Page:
Coded squelch is a signaling method where a radio receiver stays muted until the proper code is received along with the radio signal on a given radio channel. This code is usually at an audio level that is approximately 10-15% of the total authorized modulation of the channel. The usage of this coded squelch allows multiple users to share the same channel, and also keeps unwanted interference from bothering the users of a given radio channel.
Coded squelch comes in two varieties. The original method is to use a low frequency tone that is transmitted by the originating transmitter at a low modulation level. There are 38 separate tones in use today for this purpose. This system is known as Continuous Tone Coded Squelch System, or CTCSS. This is sold under trademark as Private Line (PL) by Motorola, or Channel Guard (CG) by GE-ERICSSON-M/A-COM. As some of the systems became more crowded, Motorola came up with a digital system that has 83 unique digital codes. They called this system Digital Private Line (DPL). The rest of the land mobile industry calls this Digital Coded Squelch System (DCS).
How the old system worked
The original system worked by using three repeaters for each channel. The channels were labeled as Channel 1 Main, Channel 1 East, Channel 1 West, Channel 1 Talk-Around, Channel 2 Main, Channel 2 East, Channel 2 West, and Channel 2 Talk-Around. As a unit traveled around the parish, the deputy would have to know where he was, then manually switch the radio to the channel that served that area. Each of the repeaters used a different DPL/DCS code to bring up that repeater’s receiver input, but they all had the same DPL/DCS code on the output, so that all of the traffic on the radio channel could be heard.
There were two problems with this system. First, not every deputy knew the area well enough to switch to the correct channel in a given area. The second problem was that the radio shop had set up different radios on different channels to accomplish the multiple-site system. In addition to dispatch not being able to tell a deputy to go to a given channel on his radio, some of the radios did not have the proper programming to all of the codes, and no matter which channel was chosen, a deputy in the field could not access the nearest repeater. Finally, even when all of the correct codes were in the correct channel locations, the last thing a deputy in pursuit of a suspect at 100-plus MPH wants to do is look at his radio and switch channels to keep up with the area of coverage for a given site.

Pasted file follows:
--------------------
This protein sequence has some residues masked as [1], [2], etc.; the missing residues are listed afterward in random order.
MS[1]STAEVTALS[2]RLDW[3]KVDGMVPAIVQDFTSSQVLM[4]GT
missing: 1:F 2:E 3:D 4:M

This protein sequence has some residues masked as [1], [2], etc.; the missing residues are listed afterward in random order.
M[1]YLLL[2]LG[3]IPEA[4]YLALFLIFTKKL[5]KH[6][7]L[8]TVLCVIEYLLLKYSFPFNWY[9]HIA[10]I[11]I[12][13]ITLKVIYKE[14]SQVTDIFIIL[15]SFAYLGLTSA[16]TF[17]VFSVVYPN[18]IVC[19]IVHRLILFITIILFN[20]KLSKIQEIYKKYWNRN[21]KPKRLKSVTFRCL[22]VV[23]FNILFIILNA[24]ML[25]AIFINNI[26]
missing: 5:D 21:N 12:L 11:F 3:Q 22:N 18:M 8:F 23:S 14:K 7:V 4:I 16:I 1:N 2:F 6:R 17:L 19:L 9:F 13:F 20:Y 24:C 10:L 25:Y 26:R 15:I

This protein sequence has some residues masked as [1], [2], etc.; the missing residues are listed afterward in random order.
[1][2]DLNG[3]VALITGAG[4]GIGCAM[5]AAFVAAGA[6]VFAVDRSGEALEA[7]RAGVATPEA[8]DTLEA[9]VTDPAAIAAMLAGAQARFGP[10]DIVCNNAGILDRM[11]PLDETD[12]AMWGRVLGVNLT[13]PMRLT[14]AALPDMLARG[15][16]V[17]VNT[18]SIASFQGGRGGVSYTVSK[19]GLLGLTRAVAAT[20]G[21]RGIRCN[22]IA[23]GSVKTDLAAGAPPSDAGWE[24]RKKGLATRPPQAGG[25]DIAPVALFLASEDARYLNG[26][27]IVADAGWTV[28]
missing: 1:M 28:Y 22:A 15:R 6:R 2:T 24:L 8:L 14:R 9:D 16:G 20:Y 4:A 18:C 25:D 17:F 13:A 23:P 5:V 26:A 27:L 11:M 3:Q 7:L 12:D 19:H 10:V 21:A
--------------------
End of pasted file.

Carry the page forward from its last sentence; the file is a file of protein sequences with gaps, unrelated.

UHF radio propagation
At UHF frequencies, radio signals are normally sent from the transmitter to the receiver in a mode called line of sight (LOS). This means that the antenna of the receiver needs to “see” the antenna of the transmitter for the signal to be heard. Moreover, the signal gets weaker as one gets further away from the transmitter. However, while obstructions such as buildings, trees, hills, and even people can block the true visual LOS, one can still get a signal from the transmitter to the receiver. Whether a path still exists is determined by how much signal is remaining after the attenuation of the free space loss and the obstructions. If the signal has a 40 dB margin above the receiver threshold at a given spot, and the building loss is 50 dB, then the receiver does not hear the transmitter in the building. At that same spot, if the building attenuation is only 39 dB, then you do hear the transmitter. This is how one can accurately predict the range of the radio system.
A second factor affecting radio propagation is a component of the signal strength called Rayleigh fading. This occurs when the signal reflects off surfaces and hits the receive antenna with the phase distorted such that the signal adds in some spots and subtracts from the original signal strength in others, often just inches apart from each other. The net result is that you can move your radio receiver antenna just a few inches and go from full signal strength with no noise to having no signal at all. All radio systems have this problem. If you are traveling in a vehicle, this sounds like popping in the receiver audio. If you are somewhat stationary, such as when using a walkie-talkie, you can go from full readability to none. This is why the dispatcher occasionally will tell radio users to move just a little bit in any direction.